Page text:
PERTH, AUSTRALIA - MAY 12: Nathan Fyfe of the Dockers looks on during the round eight AFL match between the Fremantle Dockers and the St Kilda Saints at Optus Stadium on May 12, 2018 in Perth, Australia. (Photo by Paul Kane/Getty Images)

Fremantle skipper Nat Fyfe has revealed that a confrontation with then assistant coach Brett Kirk ahead of his 2015 Brownlow Medal-winning season helped shape his professionalism and leadership.

Appearing on Fox Footy’s BOBthe Brownlow Medallist opened up to former Western Bulldogs captain Robert Murphy about how he needed to improve his preparation and demeanour around the club.

“It started a couple of years ago as a three-week trial because I wasn’t a morning person,” Fyfe told Murphy.

“I’d roll into footy at 8am with bed hair, grumpy and not acknowledge anyone for an hour until I found my rhythm.

“Brett Kirk was the one that made a bit aware of it. You have to neutralise your energy constantly if you want to be a leader around this joint.

“Kirk was like a big human mirror getting me to look back at myself.”

Kirk, who left the Dockers to return to the Swans at the end of the 2015 season, set Fyfe the task of accomplishing something before he arrived at the club in the mornings.

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“The challenge was (initially) three weeks of 6am beach sessions,” Fyfe said.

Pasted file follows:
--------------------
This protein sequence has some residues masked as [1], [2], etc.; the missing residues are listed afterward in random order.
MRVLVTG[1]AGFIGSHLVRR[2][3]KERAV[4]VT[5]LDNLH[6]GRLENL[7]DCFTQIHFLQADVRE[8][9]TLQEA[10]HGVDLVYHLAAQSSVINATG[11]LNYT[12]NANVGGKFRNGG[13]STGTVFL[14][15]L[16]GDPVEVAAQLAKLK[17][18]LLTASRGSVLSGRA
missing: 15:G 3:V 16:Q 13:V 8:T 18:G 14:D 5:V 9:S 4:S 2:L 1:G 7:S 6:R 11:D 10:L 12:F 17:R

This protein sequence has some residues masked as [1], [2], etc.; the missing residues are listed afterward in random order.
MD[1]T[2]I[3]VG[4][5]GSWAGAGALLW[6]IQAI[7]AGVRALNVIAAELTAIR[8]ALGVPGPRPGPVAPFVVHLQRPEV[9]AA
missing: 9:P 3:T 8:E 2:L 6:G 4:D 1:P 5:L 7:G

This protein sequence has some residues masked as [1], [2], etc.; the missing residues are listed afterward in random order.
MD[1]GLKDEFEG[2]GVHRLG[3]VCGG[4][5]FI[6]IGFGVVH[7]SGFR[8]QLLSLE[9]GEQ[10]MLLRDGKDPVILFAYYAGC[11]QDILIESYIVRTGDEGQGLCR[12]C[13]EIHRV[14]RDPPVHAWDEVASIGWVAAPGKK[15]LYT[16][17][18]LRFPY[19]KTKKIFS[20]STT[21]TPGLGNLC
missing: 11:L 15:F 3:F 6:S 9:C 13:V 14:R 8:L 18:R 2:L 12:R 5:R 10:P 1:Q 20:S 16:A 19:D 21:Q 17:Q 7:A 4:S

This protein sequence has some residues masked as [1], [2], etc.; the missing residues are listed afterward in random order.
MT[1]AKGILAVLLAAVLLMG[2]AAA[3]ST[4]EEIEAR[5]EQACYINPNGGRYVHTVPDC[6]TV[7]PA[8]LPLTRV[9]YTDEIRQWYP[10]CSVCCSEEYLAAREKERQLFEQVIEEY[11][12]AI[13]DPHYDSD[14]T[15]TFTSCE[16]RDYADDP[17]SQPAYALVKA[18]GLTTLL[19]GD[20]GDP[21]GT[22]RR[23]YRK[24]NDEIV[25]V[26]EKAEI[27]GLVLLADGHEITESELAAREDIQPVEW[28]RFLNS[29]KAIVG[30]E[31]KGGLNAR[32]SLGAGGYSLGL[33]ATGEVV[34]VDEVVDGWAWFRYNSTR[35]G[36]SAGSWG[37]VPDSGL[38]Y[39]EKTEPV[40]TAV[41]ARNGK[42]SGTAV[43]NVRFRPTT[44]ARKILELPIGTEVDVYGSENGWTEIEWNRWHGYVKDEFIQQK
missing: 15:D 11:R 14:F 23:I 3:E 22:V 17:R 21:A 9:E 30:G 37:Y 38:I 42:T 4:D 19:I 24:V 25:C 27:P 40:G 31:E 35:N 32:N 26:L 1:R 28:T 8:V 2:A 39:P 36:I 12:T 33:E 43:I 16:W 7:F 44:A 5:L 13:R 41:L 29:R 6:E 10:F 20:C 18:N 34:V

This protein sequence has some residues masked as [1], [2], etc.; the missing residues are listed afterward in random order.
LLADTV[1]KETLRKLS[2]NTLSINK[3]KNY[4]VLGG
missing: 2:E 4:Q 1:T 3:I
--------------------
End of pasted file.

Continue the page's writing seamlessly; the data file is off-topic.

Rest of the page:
“You can look at it from lots of different angles. Some people that start the day with a cold shower or the beach, say that you achieve something.

“The first thing that you do in the day is an achievement so that the rest comes easy. There are elements of that.”

The champion midfielder says he has become so immersed in his routine that he would lose his way without it.

“It’s what I do and it’s so ritualised in what I do, that without it, I can lose some guidance in my day,” he said.

“What’s the first thing I do if I don’t do that?

“It’s a tough place to walk into some mornings, particularly as an introvert into the robustness of a footy club where people are ready to chirp you, come at you or pat you on the back or ask you to do something. If you’re not ready for that it can be hard work.

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“I’m an introvert but can be an augmented extrovert if I have to be.”

The 26-year old also said he finds watching AFL “boring”, claiming he would rather analyse the finer details of games such as stoppage structures.

“I find it quite boring,” Fyfe said to Bob Murphy over a piece of toast and a cup of tea in his Perth home.

“It’s too long. I’d rather watch on Foxtel on mute and pause and rewind stoppages and different intricacies. I’d look for stuff and little signs of what players are doing.

“That’s where the game is won and lost.”